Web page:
“I am always grateful for the incredible volunteers who officiate at track and field events,” Breen told her 10,200 followers. “They do an amazing job and allow us to compete.”
In an interview with CNN on Monday, Breen said the remark hurt more from another woman.
“You don’t have the right to say what I can and can’t wear,” Breen said, adding that she had gone public to raise awareness.
England Athletics has been in contact with her, she said, and she plans to officially comply.
“They (England Athletics) have been very supportive which is really good,” she said.
According to the Welsh star – who won a gold medal at the 2017 IPC World Championships in the T38 long jump and won gold and set a world record in the T35-38 sprint relay 100 meters in the same competition in 2015 – her briefs are specially designed for competitions and she has been wearing similar ones for many years without complaint.
Breen, who suffers from cerebral palsy, will represent Great Britain at the Tokyo Paralympics next month. She said in her post that she would “hopefully” wear the same sprint briefs in Tokyo.
“When you’re competing you want to feel as light as possible to perform better,” Breen told CNN, explaining that she preferred the briefs to be short because they made her feel “freer”.
“We have the right to wear what we are given and what we can wear,” she added.
The Paralympic athlete said remarks like the official Sunday could “ruin the confidence and self-esteem” of young female athletes.
“For me it just made me angry. If I was 16 or something, it would make me cry,” said Breen, who thinks officials need to be given better advice on the use of appropriate language when dealing with Paralympians.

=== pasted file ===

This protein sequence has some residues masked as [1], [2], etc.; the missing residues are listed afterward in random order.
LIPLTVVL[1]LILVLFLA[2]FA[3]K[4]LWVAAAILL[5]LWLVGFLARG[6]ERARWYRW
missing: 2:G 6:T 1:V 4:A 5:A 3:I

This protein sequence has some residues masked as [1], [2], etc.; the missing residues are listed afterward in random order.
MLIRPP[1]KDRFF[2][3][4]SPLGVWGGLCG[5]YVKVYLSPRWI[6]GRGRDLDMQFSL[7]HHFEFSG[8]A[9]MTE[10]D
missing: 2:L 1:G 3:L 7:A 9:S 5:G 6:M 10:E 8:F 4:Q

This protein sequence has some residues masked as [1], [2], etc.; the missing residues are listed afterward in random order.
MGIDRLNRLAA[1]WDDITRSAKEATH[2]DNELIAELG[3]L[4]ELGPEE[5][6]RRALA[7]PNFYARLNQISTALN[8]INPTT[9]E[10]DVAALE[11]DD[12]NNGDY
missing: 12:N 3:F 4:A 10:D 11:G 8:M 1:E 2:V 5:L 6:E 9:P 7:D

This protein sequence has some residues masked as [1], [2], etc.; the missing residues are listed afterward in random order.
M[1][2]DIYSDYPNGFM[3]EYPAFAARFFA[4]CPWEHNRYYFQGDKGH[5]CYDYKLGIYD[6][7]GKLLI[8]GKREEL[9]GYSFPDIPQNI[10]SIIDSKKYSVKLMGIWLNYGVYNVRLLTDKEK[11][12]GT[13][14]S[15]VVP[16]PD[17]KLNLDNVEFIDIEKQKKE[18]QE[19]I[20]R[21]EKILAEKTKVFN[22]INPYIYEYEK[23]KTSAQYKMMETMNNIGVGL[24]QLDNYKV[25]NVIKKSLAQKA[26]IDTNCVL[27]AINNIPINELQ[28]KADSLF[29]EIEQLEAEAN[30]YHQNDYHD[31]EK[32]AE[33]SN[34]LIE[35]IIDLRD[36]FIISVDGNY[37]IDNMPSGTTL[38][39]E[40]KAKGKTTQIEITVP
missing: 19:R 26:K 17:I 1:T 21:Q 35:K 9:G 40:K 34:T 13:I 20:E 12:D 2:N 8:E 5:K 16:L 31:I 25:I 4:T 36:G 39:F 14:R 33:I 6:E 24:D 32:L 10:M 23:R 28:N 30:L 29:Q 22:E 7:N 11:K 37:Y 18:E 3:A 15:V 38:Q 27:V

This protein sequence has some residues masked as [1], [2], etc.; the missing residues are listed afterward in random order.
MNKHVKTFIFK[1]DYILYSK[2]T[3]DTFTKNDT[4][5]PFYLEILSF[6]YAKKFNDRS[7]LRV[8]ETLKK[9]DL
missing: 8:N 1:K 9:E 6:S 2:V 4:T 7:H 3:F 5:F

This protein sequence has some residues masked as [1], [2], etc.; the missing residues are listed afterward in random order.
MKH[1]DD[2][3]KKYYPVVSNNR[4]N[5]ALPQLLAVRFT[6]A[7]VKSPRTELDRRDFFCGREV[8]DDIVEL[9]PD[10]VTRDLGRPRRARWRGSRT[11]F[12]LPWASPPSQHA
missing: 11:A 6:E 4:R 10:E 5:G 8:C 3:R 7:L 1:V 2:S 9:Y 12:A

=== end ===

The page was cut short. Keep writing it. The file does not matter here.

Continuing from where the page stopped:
“They should treat us with respect and not make us feel like garbage.”
The athlete – who also won a bronze medal at the London 2012 Paralympic Games – denounced the apparent double standard in his Twitter post, saying the experience “made me wonder if a male competitor would be criticized for the same way. I hope no other female athlete has had similar issues. ”
“I agree that there must be regulations and guidelines regarding competition dress, but women should not feel embarrassed by what they are wearing in competition, but should feel comfortable and comfortable. comfortable, ”she added.
The 2020-2022 edition of the “Competition Rules” for Athletes in the United Kingdom (UKA) states that “In all events, athletes must wear clothing that is clean, designed and worn in such a way as not to be objectionable”.
The guidelines also state that clothing “must be made of a non-transparent material even if wet” and that athletes “must not wear clothing that could obstruct the view of the judges.”
Another British athlete, shot putter Amelia Strickler, responded to Breen’s post saying remarks like those made by the official on Sunday have contributed to the pressure female athletes are already facing.
“Female athletes shouldn’t be subjected to such criticism when there is already so much pressure on women to be ‘perfect’,” Strickler wrote on Twitter.
“We’re here to compete. You don’t like the outfits? Don’t officiate. We don’t need the officials to add unnecessary stress to these times.”
Adidas described Breen as an “inspiration on and off the track”.
“It is disappointing to see her judged on anything other than her athletic performance. We fully endorse her comments and hope they will be taken into account by the event organizers,” an Adidas spokesperson said in a statement sent to CNN.
CNN has contacted England Athletics for further comment.
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